No, an immigration breach does not automatically render a contract unenforceable. While the Immigration, Asylum and Nationality Act 2006 (‘the Act’) imposes both civil and criminal penalties on an employer when they employ a foreign national working illegally, this does not necessarily make the contract of employment unenforceable due to that illegality.
Immigration breach example case
We set out an example of an immigration breach involving Ms Chikale and Ms Okedina.
Ms Chikale (‘the Claimant’) was offered a position by Ms Okedina (for simplicity referred to as ‘the Appellant’) as a live in domestic. Both the Claimant and the Appellant were Malawian nationals.
The Appellant applied for a domestic worker visa for the Claimant. The Appellant included a lot of information which she knew to be false. A six month visa was granted and the Claimant started work in July 2013.
The Appellant kept the Claimant’s passport and told her that she was applying for an extension of her visa. She forged the Claimant’s signature and again supplied false information. The visa was refused. An appeal was lodged in the Claimant’s name but was also refused. The Claimant had no knowledge of the proceedings or the fact that she did not have a current visa.
In June 2015, the Claimant asked for a pay rise, and was summarily dismissed by the Appellant. The Claimant was paid only £3,300 during the time she worked for the Appellant. She brought proceedings to recover unlawful deductions of wages, for unfair and wrongful dismissal, unpaid holiday pay, breaches of the Working Time Regulations, failure to provide written particulars and itemised payslips, and race discrimination.
The Employment Tribunal rejected the race discrimination complaint but upheld the contractual claims. It rejected the illegality defence put forward by the Appellant. The Appellant was permitted to appeal to the EAT on the illegality point only.
Employment Appeals Tribunal
The EAT rejected the illegality argument. The case then went to the Court of Appeal.
Court of Appeal
Underhill LJ gave the primary judgment, with which Davis LJ and Davies LJ agreed.
His Honour identified the two distinct grounds of illegality in contracts. These were:
- Statutory Illegality: where legislation prohibits the making of a contract or a term of the contract to render it unenforceable by the parties. Knowledge of a breach is irrelevant under statutory illegality – there is a statute which must be obeyed.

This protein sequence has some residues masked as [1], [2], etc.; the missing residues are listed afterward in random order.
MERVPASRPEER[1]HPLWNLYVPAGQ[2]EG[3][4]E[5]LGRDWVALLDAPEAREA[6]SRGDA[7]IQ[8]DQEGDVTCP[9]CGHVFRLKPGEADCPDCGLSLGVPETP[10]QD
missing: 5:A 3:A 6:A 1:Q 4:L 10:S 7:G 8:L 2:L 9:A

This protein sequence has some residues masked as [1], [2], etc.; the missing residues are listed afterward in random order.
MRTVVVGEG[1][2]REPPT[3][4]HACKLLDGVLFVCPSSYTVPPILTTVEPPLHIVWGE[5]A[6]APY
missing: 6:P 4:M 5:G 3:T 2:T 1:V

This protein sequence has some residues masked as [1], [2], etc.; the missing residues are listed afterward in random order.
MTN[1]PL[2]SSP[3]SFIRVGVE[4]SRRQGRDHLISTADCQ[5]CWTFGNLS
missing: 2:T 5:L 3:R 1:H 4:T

- Common Law Illegality: where a contract involves conduct that is illegal or contrary to public policy and denying the right to enforce the contract to one or both parties is appropriate.
The Appellant’s arguments focused on the statutory illegality defence. Given the evidence that the Claimant was unaware of the issues with her visa, it would be harder to argue common law illegality – she had no knowledge that she did not have a valid work visa.
In relation to statutory illegality, Underhill LJ drew guidance from the authorities and noted that:
- ‘… in the absence of an express prohibition a court should only find that Parliament has intended to prohibit a contract of a particular kind, or in particular circumstances, where the implication is clear’ (noting St John Shipping Corporation v Joseph Rank Ltd).
- Where there is unilateral prohibition (ie; one party is prohibited from entering into a contract and/or a penalty may be imposed on that party if it does so) it does not follow that the contract itself is void. There may be serious injustice caused to the other party otherwise (Phoenix General Insurance Co of Greece SA v Halvanon Insurance Co Ltd).
- In cases of unilateral prohibition, public policy factors should be taken into account in determining whether there is an intention to prohibit such a contract. These include:
- what the statute is aiming to prevent;
- the language, scope, and purpose of the statute;
- the consequences for the innocent party; and
- any other relevant considerations that should be taken into account.
It was noted that in this case, the Act expressly imposed a penalty on the employer for employing a person with no working rights. In these circumstances, it could not be presumed that parliament had intended to prohibit the contract. Underhill did not consider that the public interest in preventing foreign nationals from working illegally required the relevant sections of the Act to be construed as making these contracts unenforceable.
The appeal was ultimately dismissed. The Appellant was to pay the Claimant £72,271.20.
There needs to be careful consideration where issues involving the right to work in the UK arise. The case of Baker v Abellio London Limited involved a Jamaican bus driver who had rights of abode and a right to work in the UK, but who was unable to provide his employer with documentation to support this. The employer was advised by the Home Office that the employee had relevant working rights, however the employer was under the (mistaken) impression that they needed to have copies of the relevant documents or they would be in statutory breach. After a couple of months where the employer attempted to obtain the documents from the employee, the employee was dismissed. At first instance the ET found that the dismissal was fair and that the employer had acted reasonably. However, the EAT overturned this decision and remitted the matter back for redetermination.
Take Home Point
Employers should not assume that an immigration breach will automatically make an employment contract unenforceable.
If you have any immigration related issues you would like to discuss please contact a member of the Employment team. Our Immigration – Business page gives more details of the immigration law we can help you with.
This blog was co-written by Aleksandra Golat, Solicitor and Jane Biddlecombe, Associate.